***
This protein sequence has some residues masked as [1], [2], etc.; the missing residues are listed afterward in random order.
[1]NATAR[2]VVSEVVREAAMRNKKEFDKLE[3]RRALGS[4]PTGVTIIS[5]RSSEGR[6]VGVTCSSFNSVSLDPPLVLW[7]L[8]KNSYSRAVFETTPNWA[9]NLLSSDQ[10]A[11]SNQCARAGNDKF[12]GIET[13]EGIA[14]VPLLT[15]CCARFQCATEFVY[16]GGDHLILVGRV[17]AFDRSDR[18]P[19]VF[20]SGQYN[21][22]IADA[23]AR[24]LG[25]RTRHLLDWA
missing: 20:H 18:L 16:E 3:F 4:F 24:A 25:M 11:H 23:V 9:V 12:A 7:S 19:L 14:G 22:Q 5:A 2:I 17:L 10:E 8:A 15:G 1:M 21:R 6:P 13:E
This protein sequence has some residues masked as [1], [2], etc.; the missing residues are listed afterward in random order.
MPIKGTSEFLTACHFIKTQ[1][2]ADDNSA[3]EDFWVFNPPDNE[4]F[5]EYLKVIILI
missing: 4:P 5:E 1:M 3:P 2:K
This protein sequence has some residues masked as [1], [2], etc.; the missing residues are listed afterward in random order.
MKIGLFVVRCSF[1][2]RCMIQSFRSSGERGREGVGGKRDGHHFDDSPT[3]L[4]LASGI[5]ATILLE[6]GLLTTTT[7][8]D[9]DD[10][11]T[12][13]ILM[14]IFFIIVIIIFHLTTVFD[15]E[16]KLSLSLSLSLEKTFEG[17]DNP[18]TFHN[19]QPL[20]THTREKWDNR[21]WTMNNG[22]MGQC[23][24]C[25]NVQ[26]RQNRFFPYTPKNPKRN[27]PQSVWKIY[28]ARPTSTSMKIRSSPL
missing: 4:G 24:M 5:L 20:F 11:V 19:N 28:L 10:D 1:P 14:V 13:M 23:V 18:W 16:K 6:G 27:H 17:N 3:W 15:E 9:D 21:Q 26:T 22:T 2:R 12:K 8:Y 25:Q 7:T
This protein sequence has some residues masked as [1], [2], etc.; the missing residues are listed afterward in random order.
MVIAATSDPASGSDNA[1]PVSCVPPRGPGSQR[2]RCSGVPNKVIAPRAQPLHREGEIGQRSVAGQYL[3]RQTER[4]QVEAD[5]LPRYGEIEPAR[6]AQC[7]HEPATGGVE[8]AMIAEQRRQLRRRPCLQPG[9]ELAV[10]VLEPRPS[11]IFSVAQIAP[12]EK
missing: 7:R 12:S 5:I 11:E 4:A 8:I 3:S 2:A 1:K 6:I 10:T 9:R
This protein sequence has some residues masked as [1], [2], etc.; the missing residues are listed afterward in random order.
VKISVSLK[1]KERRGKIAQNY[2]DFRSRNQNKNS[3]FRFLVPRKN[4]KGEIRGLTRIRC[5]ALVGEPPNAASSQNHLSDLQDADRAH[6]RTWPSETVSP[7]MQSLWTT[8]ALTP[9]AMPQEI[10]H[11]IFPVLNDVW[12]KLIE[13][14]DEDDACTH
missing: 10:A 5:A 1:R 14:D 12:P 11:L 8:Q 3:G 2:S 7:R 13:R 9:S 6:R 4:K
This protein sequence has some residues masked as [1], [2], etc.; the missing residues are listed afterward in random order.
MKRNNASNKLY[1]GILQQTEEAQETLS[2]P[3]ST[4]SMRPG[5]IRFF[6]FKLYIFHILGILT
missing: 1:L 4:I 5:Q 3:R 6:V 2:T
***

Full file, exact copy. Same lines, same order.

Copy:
This protein sequence has some residues masked as [1], [2], etc.; the missing residues are listed afterward in random order.
[1]NATAR[2]VVSEVVREAAMRNKKEFDKLE[3]RRALGS[4]PTGVTIIS[5]RSSEGR[6]VGVTCSSFNSVSLDPPLVLW[7]L[8]KNSYSRAVFETTPNWA[9]NLLSSDQ[10]A[11]SNQCARAGNDKF[12]GIET[13]EGIA[14]VPLLT[15]CCARFQCATEFVY[16]GGDHLILVGRV[17]AFDRSDR[18]P[19]VF[20]SGQYN[21][22]IADA[23]AR[24]LG[25]RTRHLLDWA
missing: 20:H 18:L 16:E 3:F 4:F 24:A 25:M 11:H 23:V 9:V 12:A 7:S 19:L 14:G 22:Q 5:A 2:I 17:L 10:E 8:A 15:G 1:M 21:R 6:P 13:E
This protein sequence has some residues masked as [1], [2], etc.; the missing residues are listed afterward in random order.
MPIKGTSEFLTACHFIKTQ[1][2]ADDNSA[3]EDFWVFNPPDNE[4]F[5]EYLKVIILI
missing: 4:P 5:E 1:M 3:P 2:K
This protein sequence has some residues masked as [1], [2], etc.; the missing residues are listed afterward in random order.
MKIGLFVVRCSF[1][2]RCMIQSFRSSGERGREGVGGKRDGHHFDDSPT[3]L[4]LASGI[5]ATILLE[6]GLLTTTT[7][8]D[9]DD[10][11]T[12][13]ILM[14]IFFIIVIIIFHLTTVFD[15]E[16]KLSLSLSLSLEKTFEG[17]DNP[18]TFHN[19]QPL[20]THTREKWDNR[21]WTMNNG[22]MGQC[23][24]C[25]NVQ[26]RQNRFFPYTPKNPKRN[27]PQSVWKIY[28]ARPTSTSMKIRSSPL
missing: 4:G 24:M 5:L 20:F 11:V 19:N 28:L 10:D 1:P 14:V 13:M 23:V 18:W 16:K 6:G 27:H 17:N 3:W 15:E 9:D 21:Q 26:T 22:T 2:R 12:K 8:Y 25:Q 7:T
This protein sequence has some residues masked as [1], [2], etc.; the missing residues are listed afterward in random order.
MVIAATSDPASGSDNA[1]PVSCVPPRGPGSQR[2]RCSGVPNKVIAPRAQPLHREGEIGQRSVAGQYL[3]RQTER[4]QVEAD[5]LPRYGEIEPAR[6]AQC[7]HEPATGGVE[8]AMIAEQRRQLRRRPCLQPG[9]ELAV[10]VLEPRPS[11]IFSVAQIAP[12]EK
missing: 7:R 12:S 5:I 11:E 4:A 8:I 3:S 2:A 1:K 6:I 10:T 9:R
This protein sequence has some residues masked as [1], [2], etc.; the missing residues are listed afterward in random order.
VKISVSLK[1]KERRGKIAQNY[2]DFRSRNQNKNS[3]FRFLVPRKN[4]KGEIRGLTRIRC[5]ALVGEPPNAASSQNHLSDLQDADRAH[6]RTWPSETVSP[7]MQSLWTT[8]ALTP[9]AMPQEI[10]H[11]IFPVLNDVW[12]KLIE[13][14]DEDDACTH
missing: 10:A 5:A 1:R 14:D 12:P 11:L 8:Q 3:G 2:S 7:R 13:R 9:S 6:R 4:K
This protein sequence has some residues masked as [1], [2], etc.; the missing residues are listed afterward in random order.
MKRNNASNKLY[1]GILQQTEEAQETLS[2]P[3]ST[4]SMRPG[5]IRFF[6]FKLYIFHILGILT
missing: 1:L 4:I 5:Q 3:R 6:V 2:T